Use of End Tidal Oxygen Monitoring to Assess Preoxygenation During Rapid Sequence Intubation in the Emergency Department

From the Annals of EM:

Study objective

Preoxygenation is important to prevent oxygen desaturation during emergency airway management. The purpose of this study is to describe the use of end tidal oxygen (eto2) during rapid sequence intubation in the emergency department.


This study was carried out in 2 academic centers in Sydney, Australia, and New York City. We included patients undergoing rapid sequence intubation in the emergency department. A standard gas analyzer was used to measure eto2. Preoxygenation methods included nonrebreather mask and bag-valve-mask ventilation. We measured eto2 before preoxygenation and at administration of rapid sequence intubation medications. We also characterized peri-intubation SpO2, identifying instances of SpO2 less than 90%.


We included 100 patients during a 6-month period. Median eto2 level before and after preoxygenation was 53% (interquartile range [IQR] 43% to 65%) and 78% (IQR 64% to 86%), respectively. One fourth of patients achieved an eto2 level greater than 85%. Median eto2 level achieved varied with preoxygenation method, ranging from 80% (IQR 60% to 87%) for the nonrebreather mask group to 77% (IQR 65% to 86%) for the bag-valve-mask group. The method with the highest median eto2 level was nonrebreather mask at flush rate (86%; IQR 80% to 90%) and the lowest median eto2 level was nonrebreather mask at 15 L/min (57%; IQR 53% to 60%). Eighteen patients (18%) experienced oxygen desaturation (SpO2 <90%); of these, 14 (78%) did not reach an eto2 level greater than 85% at induction.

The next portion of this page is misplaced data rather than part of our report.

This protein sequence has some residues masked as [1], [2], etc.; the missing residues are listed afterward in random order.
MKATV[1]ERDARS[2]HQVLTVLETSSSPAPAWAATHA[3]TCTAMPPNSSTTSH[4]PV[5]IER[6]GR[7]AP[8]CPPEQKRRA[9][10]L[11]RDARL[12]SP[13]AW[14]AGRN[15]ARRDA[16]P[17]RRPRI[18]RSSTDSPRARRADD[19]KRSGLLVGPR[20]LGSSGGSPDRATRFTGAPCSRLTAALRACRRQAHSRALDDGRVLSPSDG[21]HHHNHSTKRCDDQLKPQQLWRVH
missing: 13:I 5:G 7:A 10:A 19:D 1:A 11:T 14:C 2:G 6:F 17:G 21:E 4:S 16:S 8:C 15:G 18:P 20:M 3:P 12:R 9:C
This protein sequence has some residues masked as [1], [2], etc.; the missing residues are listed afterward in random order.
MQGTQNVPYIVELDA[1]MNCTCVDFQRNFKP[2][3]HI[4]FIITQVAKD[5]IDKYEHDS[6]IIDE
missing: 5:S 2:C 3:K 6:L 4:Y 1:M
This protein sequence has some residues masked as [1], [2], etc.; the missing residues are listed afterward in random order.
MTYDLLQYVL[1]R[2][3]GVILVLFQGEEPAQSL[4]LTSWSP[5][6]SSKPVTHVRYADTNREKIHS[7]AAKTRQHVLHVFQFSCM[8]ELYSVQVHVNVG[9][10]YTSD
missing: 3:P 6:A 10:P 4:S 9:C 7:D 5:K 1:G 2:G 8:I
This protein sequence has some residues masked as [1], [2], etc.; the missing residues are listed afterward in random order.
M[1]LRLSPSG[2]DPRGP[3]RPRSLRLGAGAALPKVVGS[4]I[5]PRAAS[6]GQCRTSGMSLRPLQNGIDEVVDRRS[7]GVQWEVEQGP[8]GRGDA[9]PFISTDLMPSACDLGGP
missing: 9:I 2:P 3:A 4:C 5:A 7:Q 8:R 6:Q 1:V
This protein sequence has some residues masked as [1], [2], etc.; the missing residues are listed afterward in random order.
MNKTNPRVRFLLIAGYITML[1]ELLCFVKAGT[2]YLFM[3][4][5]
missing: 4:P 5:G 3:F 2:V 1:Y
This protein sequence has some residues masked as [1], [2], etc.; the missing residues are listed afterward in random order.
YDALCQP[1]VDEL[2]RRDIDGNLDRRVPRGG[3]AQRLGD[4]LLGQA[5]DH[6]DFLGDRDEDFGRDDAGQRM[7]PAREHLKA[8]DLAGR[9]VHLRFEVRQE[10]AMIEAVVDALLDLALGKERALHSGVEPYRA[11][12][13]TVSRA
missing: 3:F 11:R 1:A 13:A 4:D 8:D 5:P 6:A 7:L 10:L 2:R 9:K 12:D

ETO2 varied with different preoxygenation techniques employed in the emergency department. Most patients undergoing rapid sequence intubation did not achieve maximal preoxygenation. Measuring ETO2 in the emergency department may be a valuable adjunct for optimizing preoxygenation during emergency airway management.

Vermont state trooper revived after apparent drug exposure

From NBC:

Flansburg stopped a vehicle late Friday night for a traffic violation in Leicester, about 40 miles south of Burlington. Flansburg later observed a passenger swallow a small bag he later said contained cocaine.

In searching the car, Flansburg located and collected as evidence a small quantity of heroin in a baggie, an empty plastic baggie and a syringe. The passenger, who was checked out by doctors, but needed no medical care, was taken into custody by other troopers and later charged with heroin possession.

While transporting evidence, Flansburg began to feel ill and he collapsed in the parking lot of the barracks. Troopers administered two doses of Narcan. He received a third dose on the way to the hospital.

The ER was closed. The ambulance wasn’t close. This is how you die in rural Mississippi.

From the Clarion Ledger:

Shyteria Shardae “Shy” Shoemaker was sitting on a bed in her Chickasaw County home when it happened.

The 23-year-old mother, who family members say could talk to just about anyone she met and who loved to argue, couldn’t breathe.

Shoemaker gasped for air, stood up and opened the bedroom door.

Then, she collapsed.

Shoemaker, who was pregnant with her second child, was only an eight-minute drive from Trace Regional Hospital in Houston when 911 was first dialed. But that didn’t matter since the hospital shuttered its emergency room in 2014.

The only ambulance in the county that night was almost a half-hour away.

More than an hour later, in a neighboring county, Shoemaker was pronounced dead.